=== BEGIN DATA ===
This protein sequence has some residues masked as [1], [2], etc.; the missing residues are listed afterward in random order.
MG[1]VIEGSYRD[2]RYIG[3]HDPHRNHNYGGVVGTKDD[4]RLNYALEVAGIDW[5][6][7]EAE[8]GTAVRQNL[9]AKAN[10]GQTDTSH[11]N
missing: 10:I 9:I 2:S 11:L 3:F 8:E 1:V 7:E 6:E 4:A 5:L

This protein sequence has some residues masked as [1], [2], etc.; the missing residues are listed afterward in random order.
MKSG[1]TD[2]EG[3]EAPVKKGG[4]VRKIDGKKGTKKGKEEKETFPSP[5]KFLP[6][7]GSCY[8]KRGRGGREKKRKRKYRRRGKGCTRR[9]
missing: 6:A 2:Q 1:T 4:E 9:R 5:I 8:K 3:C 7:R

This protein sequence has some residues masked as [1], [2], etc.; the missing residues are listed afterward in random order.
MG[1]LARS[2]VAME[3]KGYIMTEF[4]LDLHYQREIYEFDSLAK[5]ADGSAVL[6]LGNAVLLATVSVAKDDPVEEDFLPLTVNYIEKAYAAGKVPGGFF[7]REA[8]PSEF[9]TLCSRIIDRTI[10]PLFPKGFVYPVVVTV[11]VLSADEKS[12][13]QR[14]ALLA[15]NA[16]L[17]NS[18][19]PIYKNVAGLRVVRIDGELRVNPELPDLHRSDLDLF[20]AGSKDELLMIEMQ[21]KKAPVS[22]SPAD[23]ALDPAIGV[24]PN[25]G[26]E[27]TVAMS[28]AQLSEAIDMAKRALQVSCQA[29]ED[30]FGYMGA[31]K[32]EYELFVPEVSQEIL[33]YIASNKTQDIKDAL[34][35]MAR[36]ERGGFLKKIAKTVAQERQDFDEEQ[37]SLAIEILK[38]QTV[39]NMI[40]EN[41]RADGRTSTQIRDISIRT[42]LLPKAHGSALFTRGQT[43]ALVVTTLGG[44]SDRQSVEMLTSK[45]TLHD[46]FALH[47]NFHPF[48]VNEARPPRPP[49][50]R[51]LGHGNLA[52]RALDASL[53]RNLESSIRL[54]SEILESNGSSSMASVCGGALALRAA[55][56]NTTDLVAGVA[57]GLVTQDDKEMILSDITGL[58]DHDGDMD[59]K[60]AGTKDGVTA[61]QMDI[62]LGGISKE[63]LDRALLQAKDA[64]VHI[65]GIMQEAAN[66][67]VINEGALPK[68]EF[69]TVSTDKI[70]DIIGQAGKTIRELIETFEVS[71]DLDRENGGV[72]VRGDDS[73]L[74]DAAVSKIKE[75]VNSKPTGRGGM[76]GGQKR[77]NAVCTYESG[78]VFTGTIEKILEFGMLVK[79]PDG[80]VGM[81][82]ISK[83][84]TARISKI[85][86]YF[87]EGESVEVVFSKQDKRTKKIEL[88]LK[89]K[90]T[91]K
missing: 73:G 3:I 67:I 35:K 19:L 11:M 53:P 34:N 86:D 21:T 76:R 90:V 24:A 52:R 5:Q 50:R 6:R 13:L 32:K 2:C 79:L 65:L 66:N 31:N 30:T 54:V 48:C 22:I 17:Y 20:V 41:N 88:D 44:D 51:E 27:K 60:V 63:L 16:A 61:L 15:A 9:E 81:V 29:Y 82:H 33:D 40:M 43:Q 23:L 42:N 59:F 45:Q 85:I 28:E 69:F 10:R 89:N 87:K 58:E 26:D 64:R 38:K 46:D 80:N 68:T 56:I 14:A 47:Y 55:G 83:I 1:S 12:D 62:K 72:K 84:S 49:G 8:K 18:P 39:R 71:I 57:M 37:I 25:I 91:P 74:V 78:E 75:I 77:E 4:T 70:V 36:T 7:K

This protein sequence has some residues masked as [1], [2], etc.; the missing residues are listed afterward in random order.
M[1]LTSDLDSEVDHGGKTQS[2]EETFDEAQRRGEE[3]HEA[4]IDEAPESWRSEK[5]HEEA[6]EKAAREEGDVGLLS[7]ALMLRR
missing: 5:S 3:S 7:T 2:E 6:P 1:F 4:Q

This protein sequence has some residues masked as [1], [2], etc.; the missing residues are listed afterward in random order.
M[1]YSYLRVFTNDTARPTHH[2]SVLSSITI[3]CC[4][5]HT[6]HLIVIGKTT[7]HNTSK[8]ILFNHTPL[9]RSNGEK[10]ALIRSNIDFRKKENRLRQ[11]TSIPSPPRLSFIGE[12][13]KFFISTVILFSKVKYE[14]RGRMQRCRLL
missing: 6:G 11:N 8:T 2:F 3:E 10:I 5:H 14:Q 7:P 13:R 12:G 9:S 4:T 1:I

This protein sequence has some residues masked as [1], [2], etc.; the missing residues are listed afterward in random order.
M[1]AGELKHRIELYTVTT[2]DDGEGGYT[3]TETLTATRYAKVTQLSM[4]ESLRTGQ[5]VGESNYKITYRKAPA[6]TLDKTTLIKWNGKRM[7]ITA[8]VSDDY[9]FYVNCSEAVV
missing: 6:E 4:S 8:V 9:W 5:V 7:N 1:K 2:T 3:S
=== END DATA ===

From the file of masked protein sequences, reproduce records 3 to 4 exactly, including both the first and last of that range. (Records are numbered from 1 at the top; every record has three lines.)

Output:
This protein sequence has some residues masked as [1], [2], etc.; the missing residues are listed afterward in random order.
MG[1]LARS[2]VAME[3]KGYIMTEF[4]LDLHYQREIYEFDSLAK[5]ADGSAVL[6]LGNAVLLATVSVAKDDPVEEDFLPLTVNYIEKAYAAGKVPGGFF[7]REA[8]PSEF[9]TLCSRIIDRTI[10]PLFPKGFVYPVVVTV[11]VLSADEKS[12][13]QR[14]ALLA[15]NA[16]L[17]NS[18][19]PIYKNVAGLRVVRIDGELRVNPELPDLHRSDLDLF[20]AGSKDELLMIEMQ[21]KKAPVS[22]SPAD[23]ALDPAIGV[24]PN[25]G[26]E[27]TVAMS[28]AQLSEAIDMAKRALQVSCQA[29]ED[30]FGYMGA[31]K[32]EYELFVPEVSQEIL[33]YIASNKTQDIKDAL[34][35]MAR[36]ERGGFLKKIAKTVAQERQDFDEEQ[37]SLAIEILK[38]QTV[39]NMI[40]EN[41]RADGRTSTQIRDISIRT[42]LLPKAHGSALFTRGQT[43]ALVVTTLGG[44]SDRQSVEMLTSK[45]TLHD[46]FALH[47]NFHPF[48]VNEARPPRPP[49][50]R[51]LGHGNLA[52]RALDASL[53]RNLESSIRL[54]SEILESNGSSSMASVCGGALALRAA[55][56]NTTDLVAGVA[57]GLVTQDDKEMILSDITGL[58]DHDGDMD[59]K[60]AGTKDGVTA[61]QMDI[62]LGGISKE[63]LDRALLQAKDA[64]VHI[65]GIMQEAAN[66][67]VINEGALPK[68]EF[69]TVSTDKI[70]DIIGQAGKTIRELIETFEVS[71]DLDRENGGV[72]VRGDDS[73]L[74]DAAVSKIKE[75]VNSKPTGRGGM[76]GGQKR[77]NAVCTYESG[78]VFTGTIEKILEFGMLVK[79]PDG[80]VGM[81][82]ISK[83][84]TARISKI[85][86]YF[87]EGESVEVVFSKQDKRTKKIEL[88]LK[89]K[90]T[91]K
missing: 73:G 3:I 67:I 35:K 19:L 11:M 53:P 34:N 86:D 21:T 76:R 90:V 24:A 52:R 5:Q 50:R 6:R 13:L 32:K 2:C 79:L 65:L 66:N 31:N 30:T 54:V 48:C 22:I 17:Y 20:V 41:N 88:D 44:D 51:E 27:K 60:V 63:L 16:A 61:L 15:A 9:E 81:V 29:Y 82:H 33:D 40:M 43:Q 23:L 42:N 59:F 45:Q 85:I 28:E 69:F 10:R 89:N 87:K 58:E 26:D 64:R 38:K 46:D 80:N 68:T 56:I 14:A 47:Y 55:G 83:I 1:S 12:D 62:K 72:K 84:S 49:G 8:K 18:P 39:R 71:I 57:M 37:I 25:I 91:P 74:V 78:E 75:I 77:E 4:T 70:V 36:T 7:K

This protein sequence has some residues masked as [1], [2], etc.; the missing residues are listed afterward in random order.
M[1]LTSDLDSEVDHGGKTQS[2]EETFDEAQRRGEE[3]HEA[4]IDEAPESWRSEK[5]HEEA[6]EKAAREEGDVGLLS[7]ALMLRR
missing: 5:S 3:S 7:T 2:E 6:P 1:F 4:Q